KANAWHA COUNTY (WOWK) – A Kanawha County judge has overturned the ruling of the West Virginia Public Employees Grievance Board after the Kanawha County Board of Education did not select an educator for the position of South Charleston High School principal.
Kanawha County Circuit Court Judge Louis H. “Duke” Bloom has ordered Kimberly Williams to be immediately instated to the South Charleston High School Principal position and awarded all appropriate relief, including but not limited to back pay and benefits.
According to an order of the court, the West Virginia Public Employees Grievance Board found Williams was the most qualified person for the position with “impressive qualifications” and a “stellar record.” It also says the board found she had been the victim of “discrimination, favoritism and bias.”
However, the grievance board did not instate Williams to the position despite these findings and ordered the position be reposted within 30 days of the Level III Decision. It also stated the selection panel should not include anyone who participated in the previous selection process. Williams appealed that decision.
The circuit court order states there was alleged bias against Williams in the hiring process due to her sexual preference, with one allegedly stating, “… I can never support her.” The order also states the claim the board was looking for “a fresh set of eyes taking a look at the school” was also a pretext for discrimination and favoritism and not a permissible justification for hiring the successful candidate according to WV State Code.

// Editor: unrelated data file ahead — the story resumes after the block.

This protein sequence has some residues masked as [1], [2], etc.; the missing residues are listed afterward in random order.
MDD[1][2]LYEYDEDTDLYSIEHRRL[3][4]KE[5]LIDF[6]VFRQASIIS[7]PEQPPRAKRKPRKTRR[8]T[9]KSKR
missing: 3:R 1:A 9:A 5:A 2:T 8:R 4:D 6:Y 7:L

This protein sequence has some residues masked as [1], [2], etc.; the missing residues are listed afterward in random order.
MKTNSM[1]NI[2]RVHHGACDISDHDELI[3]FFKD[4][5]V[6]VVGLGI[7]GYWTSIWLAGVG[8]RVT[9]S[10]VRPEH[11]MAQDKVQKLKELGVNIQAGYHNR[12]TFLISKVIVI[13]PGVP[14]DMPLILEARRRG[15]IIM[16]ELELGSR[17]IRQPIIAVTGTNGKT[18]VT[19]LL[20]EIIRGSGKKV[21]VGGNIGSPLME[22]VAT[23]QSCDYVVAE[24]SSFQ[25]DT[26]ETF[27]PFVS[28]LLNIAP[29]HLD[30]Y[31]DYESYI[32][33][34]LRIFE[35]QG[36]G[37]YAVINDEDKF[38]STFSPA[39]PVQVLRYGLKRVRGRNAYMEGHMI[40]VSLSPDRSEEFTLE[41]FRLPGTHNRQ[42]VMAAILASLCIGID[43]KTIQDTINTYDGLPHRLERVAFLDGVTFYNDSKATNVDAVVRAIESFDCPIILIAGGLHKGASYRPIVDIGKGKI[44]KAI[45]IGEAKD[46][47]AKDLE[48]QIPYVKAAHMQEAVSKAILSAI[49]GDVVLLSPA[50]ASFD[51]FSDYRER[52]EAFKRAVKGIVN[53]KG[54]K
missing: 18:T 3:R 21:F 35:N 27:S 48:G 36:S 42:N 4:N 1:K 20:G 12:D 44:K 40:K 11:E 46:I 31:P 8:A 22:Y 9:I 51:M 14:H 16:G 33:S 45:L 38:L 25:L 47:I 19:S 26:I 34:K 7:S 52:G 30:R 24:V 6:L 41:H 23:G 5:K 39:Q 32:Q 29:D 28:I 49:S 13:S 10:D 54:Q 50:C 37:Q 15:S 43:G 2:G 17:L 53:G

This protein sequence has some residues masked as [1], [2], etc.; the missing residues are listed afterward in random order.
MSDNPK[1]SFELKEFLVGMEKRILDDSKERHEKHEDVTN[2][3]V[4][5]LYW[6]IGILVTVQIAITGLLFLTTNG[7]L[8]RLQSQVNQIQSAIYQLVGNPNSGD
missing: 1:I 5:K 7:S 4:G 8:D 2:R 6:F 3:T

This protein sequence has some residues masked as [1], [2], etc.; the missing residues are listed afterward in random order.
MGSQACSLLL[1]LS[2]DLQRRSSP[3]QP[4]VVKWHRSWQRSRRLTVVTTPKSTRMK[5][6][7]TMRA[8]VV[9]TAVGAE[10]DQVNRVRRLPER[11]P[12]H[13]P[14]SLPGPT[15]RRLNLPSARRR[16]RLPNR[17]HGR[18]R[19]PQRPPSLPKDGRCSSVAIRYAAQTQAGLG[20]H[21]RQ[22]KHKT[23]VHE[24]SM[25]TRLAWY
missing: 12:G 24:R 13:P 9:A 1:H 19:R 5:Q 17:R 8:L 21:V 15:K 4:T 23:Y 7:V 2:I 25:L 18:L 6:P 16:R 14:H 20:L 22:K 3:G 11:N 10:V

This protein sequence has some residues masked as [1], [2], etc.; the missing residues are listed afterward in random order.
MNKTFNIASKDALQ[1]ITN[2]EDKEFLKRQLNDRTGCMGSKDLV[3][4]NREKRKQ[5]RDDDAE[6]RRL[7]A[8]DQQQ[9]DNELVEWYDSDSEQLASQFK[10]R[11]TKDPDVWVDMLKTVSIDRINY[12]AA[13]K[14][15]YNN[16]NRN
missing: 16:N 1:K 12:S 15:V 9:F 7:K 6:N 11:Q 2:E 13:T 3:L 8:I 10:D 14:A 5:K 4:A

Williams has been an employee of the Kanawha County School Board for more than 38 years, serving as a classroom teacher for approximately 24 years and a vice principal for approximately 14 years.
The position for SCHS principal was posted at the end of the 2017-2018 school year following the then principal’s retirement. Williams was among those who applied. The first successful applicant soon left to take a different position, and the position was posted again.
Following the interviews, Williams had the highest score, according to the court order, however, a different candidate was the only person recommended to the superintendent, despite some other interviewers’ recommendation of Williams. The board members who testified said the only information they had on the hiring decision was presented by the interviewer who recommended the successful applicant.
An interviewer said he chose to recommend the other candidate because he had scored higher on one question, which the interviewer said he “weighed heavy.” According to the court order, by ignoring Williams’ qualifications due to a single arbitrary quality of the other candidate “exceeded its discretion in filling the position.”
They said the grievance board’s decision not to instate Williams was inconsistent with its own findings and contrary to law.